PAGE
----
John Le Carré 's Mission Song
Living in South Africa where corruption pervades every level of human activity, the desire to escape is strong. Then one reads a novel, any novel, by Le Carré and one learns that there is no escape. One hears Archbishop Tutu calling on world leaders to boycott the opening ceremony of the Olympics in Beijing and one realises that it is a voice in the wilderness. It is the voice of one who believes in ubuntu and the belief in ubuntu has become a form of naiveté.
In Mission Song, we hear the voice of a young man, in South Africa we would call him a Coloured man, in America they would call him a biracial man. Salvo is his name. He is the son of an Irish missionary and a Congolese woman and in the novel he is the personification of naiveté. Having been educated in England, he is an anglophile and believes in the basic goodness of the people who profess a basic goodness. Like Archbishop Tutu, he believes in ubuntu, the form that it is given in Britain.
As he recounts his adventures, we watch as he slowly begins to uncover the reality under what is professed and discovers that corruption is a global characteristic, is universal. And corruption is all about exploitation of the masses under the guise of development. It is driven by greed, apparently for wealth. Billions and billions of whatever the currency. And we may ask why? Who really needs so much? But it is not the wealth in itself, it is the power that is orgasmic; the power to control and screw whole countries, whole continents - rape on a colossal scale. Petty rapists that we read about everyday in our newspapers, petty rapists who attack on a one to one basis are like drug addicts, needing their small fixes; but rape at the global level as depicted in the novel, promises a state of continuous coital excitement.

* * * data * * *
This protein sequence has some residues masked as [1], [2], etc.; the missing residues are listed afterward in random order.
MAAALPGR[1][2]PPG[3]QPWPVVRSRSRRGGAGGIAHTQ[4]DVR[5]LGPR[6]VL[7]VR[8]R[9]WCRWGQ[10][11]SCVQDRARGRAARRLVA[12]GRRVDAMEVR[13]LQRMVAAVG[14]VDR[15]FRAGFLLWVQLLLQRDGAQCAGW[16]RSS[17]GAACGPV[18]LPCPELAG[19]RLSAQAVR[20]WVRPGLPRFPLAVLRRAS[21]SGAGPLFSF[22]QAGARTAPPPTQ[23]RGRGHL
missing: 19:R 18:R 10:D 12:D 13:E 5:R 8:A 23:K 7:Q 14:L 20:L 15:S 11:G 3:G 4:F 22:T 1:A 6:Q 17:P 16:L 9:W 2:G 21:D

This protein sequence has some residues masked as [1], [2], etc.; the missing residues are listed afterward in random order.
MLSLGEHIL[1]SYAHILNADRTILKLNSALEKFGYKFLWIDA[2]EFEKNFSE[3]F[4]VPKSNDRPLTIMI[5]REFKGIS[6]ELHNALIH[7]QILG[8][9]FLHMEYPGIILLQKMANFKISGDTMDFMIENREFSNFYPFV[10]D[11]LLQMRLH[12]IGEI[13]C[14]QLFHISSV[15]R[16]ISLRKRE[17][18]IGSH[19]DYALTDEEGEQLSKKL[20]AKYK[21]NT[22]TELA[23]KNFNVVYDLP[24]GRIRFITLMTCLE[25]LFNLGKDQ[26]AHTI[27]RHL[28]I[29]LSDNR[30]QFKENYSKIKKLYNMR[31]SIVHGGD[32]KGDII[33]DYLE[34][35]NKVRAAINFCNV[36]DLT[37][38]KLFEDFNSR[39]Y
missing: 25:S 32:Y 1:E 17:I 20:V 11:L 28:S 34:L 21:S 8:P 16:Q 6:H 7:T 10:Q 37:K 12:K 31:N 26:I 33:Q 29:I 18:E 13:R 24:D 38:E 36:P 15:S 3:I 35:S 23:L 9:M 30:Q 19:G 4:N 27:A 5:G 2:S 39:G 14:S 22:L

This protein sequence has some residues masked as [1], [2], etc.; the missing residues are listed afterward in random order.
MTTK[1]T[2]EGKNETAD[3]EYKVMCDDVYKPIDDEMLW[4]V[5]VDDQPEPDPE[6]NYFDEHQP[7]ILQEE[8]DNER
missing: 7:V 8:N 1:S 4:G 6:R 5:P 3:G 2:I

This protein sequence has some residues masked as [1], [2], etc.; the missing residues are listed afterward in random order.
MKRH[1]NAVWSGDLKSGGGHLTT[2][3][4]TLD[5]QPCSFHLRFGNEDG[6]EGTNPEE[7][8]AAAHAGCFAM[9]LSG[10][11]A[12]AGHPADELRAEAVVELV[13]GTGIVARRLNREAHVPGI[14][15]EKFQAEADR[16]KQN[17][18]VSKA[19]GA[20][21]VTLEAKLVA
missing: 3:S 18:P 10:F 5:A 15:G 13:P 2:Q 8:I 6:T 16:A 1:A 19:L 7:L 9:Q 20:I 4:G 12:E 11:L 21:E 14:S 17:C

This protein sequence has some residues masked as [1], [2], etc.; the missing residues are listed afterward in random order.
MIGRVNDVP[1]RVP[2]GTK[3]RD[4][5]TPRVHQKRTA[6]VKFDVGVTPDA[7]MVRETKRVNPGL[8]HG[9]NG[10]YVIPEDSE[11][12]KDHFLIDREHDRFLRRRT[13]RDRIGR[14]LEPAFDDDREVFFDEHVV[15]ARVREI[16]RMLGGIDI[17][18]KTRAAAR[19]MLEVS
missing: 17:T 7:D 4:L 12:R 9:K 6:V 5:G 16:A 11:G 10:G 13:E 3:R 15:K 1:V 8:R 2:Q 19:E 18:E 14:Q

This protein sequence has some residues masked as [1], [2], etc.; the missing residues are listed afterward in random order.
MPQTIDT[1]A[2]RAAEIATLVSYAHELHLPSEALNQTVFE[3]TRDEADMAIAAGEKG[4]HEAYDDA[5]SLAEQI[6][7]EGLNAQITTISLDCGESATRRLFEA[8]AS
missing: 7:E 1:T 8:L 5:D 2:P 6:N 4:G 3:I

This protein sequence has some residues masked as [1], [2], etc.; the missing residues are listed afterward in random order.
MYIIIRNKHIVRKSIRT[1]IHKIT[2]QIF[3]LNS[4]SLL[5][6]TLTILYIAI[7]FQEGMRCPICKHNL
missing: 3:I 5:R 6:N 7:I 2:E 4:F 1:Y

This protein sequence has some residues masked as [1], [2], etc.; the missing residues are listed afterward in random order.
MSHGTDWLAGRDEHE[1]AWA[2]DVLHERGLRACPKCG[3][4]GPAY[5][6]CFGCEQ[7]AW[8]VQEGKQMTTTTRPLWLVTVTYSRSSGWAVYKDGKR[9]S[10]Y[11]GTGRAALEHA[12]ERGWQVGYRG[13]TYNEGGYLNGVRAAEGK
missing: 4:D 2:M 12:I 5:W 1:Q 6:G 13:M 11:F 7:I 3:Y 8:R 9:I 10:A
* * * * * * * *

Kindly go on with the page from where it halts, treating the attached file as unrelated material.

Someone like Salvo, hence his name, repudiates the notion of rape and is shown as a man who loves, truly loves and therefore is truly civilised, an exemplar of ubuntu. As Salvo, he does fire the shots that stave off, momentarily, the corruption into which he is unwittingly thrown. But what is Le Carré saying to us? Can we only be civilised at micro levels. That society is by its nature corrupt? That ethics and morality are indeed the opiate of the masses?
2 May 2008